NASHVILLE, Tennessee-The failure of current chemotherapy to make much of an impact on lung cancer mortality makes the need for more effective chemotherapy obvious and data on active new agents was presented at the Vanderbilt University Symposium by Alan Sandler, MD.
NASHVILLE, TennesseeThe failure of current chemotherapy to make much of an impact on lung cancer mortality makes the need for more effective chemotherapy obvious and data on active new agents was presented at the Vanderbilt University Symposium by Alan Sandler, MD.
"Lung cancer accounts for more deaths than breast, colon, and prostate cancer combined," Dr. Sandler noted. Among the approximately 135,000 patients diagnosed with non-small-cell lung cancer (NSCLC) annually, about 30% to 40% have metastatic disease at presentation, and untreated patients have a median survival of about 5 months. Cisplatin-based therapy improves median survival by only about 2 months, and 1-year survival improves from 10% without treatment to approximately 20%-25%, although it does relieve symptoms and improve quality of life (QOL) in 66% to 78% of patients with stage III/IV disease.
Widely Used Combinations
Most of the drugs reviewed, including paclitaxel (Taxol), docetaxel (Taxotere), vinorelbine (Navelbine), and gemcitabine (Gemzar), are in clinical trials of combination therapy (Figure 1). A number of combinations are already being widely used in the clinic. "Cisplatin/paclitaxel, cisplatin/gemcitabine, and cisplatin/vinorelbine are approved by the Food and Drug Administration for advanced NSCLC due to a demonstrated increase in survival," Dr. Sandler said. "Cisplatin/irinotecan has produced comparable results in two Japanese trials."
Dr. Sandler, who is associate professor of medicine and medical director of thoracic oncology at Vanderbilt University Medical Center in Nashville, Tennessee, cited a phase II study by Fukuoka et al. That study showed a 31.9% response rate to irinotecan at 100 mg/m2 weekly, with a median survival of 42 weeks in 72 untreated patients with advanced NSCLC. Principal toxicities were grade 3/4 leukopenia in 25% and grade 3/4 diarrhea in 21% of patients.
Negoro et al reported similar results: responses were seen in 23 of 67 untreated patients (34%) with advanced NSCLC. "A comparison of irinotecan/cisplatin, vinorelbine/cisplatin, and single-agent irinotecan in NSCLC showed a response rate of 44% with irinotecan/cisplatin median survival of 50 weeks, and 1-year overall survival of 46%," Dr. Sandler stated.
"Future directions in NSCLC include evaluating irinotecan in other combinations including doublets (with taxanes or gemcitabine) and triplets such as paclitaxel/carboplatin/irinotecan. Other future studies should include combinations with noncytotoxics such as angiogenesis inhibitors, tyrosine kinase inhibitors, or metalloprotease inhibitors," Dr. Sandler said. "There should also be continued evaluation of irinotecan in locally advanced NSCLC."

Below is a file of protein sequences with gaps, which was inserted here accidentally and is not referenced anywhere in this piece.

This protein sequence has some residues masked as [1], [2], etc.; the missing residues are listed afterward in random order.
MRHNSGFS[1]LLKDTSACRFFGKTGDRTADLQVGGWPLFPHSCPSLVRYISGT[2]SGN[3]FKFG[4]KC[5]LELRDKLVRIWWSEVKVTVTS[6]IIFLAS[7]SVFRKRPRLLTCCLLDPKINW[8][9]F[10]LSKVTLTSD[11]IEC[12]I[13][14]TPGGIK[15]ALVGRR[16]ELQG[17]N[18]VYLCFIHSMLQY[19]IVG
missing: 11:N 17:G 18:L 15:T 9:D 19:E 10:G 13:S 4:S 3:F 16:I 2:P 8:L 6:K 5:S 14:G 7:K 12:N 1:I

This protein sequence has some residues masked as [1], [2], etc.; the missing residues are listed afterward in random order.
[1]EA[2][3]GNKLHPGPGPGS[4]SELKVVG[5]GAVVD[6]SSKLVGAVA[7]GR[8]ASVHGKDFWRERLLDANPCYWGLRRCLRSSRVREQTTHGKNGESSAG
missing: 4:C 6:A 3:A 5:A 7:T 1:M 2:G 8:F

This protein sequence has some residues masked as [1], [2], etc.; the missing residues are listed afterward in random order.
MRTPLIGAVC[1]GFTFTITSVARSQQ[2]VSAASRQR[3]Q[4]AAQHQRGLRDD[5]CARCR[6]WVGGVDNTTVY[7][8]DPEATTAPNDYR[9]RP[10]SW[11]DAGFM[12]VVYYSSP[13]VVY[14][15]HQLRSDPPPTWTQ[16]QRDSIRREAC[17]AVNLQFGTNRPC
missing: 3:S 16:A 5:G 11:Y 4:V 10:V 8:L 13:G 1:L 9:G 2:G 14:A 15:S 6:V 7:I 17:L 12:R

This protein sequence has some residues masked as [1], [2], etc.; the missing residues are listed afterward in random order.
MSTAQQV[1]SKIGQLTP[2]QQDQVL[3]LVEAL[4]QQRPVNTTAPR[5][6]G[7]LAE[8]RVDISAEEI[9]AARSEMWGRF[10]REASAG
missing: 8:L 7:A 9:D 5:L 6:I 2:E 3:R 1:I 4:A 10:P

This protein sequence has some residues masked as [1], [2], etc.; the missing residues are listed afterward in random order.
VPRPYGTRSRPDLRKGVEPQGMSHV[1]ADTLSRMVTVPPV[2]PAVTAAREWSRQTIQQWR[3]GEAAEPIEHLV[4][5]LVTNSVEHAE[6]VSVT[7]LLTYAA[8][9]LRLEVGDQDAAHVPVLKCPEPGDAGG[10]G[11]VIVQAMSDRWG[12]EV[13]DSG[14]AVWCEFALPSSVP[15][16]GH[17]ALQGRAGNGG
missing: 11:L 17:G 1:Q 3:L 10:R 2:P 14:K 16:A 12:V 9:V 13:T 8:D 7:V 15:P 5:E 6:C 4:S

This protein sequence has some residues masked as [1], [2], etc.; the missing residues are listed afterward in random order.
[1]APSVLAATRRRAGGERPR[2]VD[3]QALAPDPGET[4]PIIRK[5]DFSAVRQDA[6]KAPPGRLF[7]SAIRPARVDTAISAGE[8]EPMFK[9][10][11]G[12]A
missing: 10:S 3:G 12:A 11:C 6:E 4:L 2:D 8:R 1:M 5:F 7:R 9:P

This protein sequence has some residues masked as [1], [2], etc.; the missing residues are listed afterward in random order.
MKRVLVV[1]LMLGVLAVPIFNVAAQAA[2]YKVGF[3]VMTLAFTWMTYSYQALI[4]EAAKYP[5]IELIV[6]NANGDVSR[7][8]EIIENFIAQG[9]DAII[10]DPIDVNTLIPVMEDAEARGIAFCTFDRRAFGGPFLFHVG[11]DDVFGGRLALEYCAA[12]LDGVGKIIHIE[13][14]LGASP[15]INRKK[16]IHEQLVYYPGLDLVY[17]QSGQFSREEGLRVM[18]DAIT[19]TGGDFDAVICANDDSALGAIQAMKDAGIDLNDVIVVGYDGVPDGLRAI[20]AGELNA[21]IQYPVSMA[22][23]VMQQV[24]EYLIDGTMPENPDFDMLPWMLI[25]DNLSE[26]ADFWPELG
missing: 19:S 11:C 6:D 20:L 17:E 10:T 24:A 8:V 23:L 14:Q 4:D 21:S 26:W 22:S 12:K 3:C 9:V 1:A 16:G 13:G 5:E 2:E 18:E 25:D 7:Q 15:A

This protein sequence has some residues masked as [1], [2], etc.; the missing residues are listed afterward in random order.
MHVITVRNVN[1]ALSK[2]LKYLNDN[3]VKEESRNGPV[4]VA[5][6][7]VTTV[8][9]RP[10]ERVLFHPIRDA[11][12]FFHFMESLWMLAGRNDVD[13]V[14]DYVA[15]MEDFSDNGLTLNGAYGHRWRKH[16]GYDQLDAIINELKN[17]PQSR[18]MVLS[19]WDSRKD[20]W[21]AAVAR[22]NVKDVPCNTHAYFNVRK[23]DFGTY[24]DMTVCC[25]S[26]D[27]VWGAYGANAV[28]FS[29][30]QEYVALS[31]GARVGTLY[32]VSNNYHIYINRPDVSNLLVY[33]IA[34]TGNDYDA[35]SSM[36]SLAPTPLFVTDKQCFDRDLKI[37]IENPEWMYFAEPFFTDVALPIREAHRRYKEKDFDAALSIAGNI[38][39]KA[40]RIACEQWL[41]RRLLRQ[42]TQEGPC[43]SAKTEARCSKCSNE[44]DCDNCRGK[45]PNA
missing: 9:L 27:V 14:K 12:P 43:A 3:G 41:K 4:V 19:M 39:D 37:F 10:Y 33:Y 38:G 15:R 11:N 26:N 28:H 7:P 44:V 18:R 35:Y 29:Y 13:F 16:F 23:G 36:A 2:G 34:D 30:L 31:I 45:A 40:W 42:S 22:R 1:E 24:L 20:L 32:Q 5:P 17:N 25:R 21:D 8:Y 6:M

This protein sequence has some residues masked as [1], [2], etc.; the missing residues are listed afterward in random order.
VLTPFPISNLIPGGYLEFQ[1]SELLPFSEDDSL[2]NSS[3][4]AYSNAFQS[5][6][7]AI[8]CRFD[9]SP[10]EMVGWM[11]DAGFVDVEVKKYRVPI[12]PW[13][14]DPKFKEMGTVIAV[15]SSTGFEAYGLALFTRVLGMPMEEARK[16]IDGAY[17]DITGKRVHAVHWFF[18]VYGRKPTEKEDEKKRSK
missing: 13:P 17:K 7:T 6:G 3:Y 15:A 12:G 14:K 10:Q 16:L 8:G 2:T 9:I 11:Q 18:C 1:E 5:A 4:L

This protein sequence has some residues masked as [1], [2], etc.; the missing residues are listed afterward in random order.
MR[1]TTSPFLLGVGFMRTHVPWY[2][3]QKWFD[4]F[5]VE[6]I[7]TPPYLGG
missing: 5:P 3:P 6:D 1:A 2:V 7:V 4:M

Small-Cell Lung Cancer
Small-cell lung cancer constitutes 15% to 25% of the 171,000 new lung cancer cases diagnosed each year in the United States. Irinotecan used as a single agent in previously untreated extensive small-cell lung cancer (SCLC) has produced response rates of 50% (4/8) as first-line treatment and 14% to 47% as second-line treatment, according to Dr. Sandler. Irinotecan combined with cisplatin produced complete response rates of 29% to 30% (overall response rate > 80%) and median survival of 13.0 to 14.3 months.
Irinotecan/cisplatin has been compared to etoposide/cisplatin as first-line therapy in a Japanese phase III trial in extensive disease SCLC. "Two-year survival as of March 2000 was 18.9% with irinotecan/cisplatin vs 6.5% with etoposide/cisplatin (P = .0021)," Dr. Sandler said.
Dr. Sandler will be one of the principle investigators in a multicenter trial led by Vanderbilt University, University of Colorado, Indiana University, and Fox Chase Cancer Center comparing cisplatin/etoposide to cisplatin/irinotecan. This study will utilize a 3-week regimen of cisplatin/irinotecan as hematologic toxicity often resulted in reduced or missed doses of irinotecan on day 15 in the Japanese trial.
"Future directions for studies in SCLC will be to evaluate irinotecan in doublet and triplet combinations and in combinations with noncytotoxics including angiogenesis inhibitors, tyrosine kinase inhibitors, and metalloprotease inhibitors," Dr. Sandler said. "Irinotecan should also be evaluated in limited SCLC."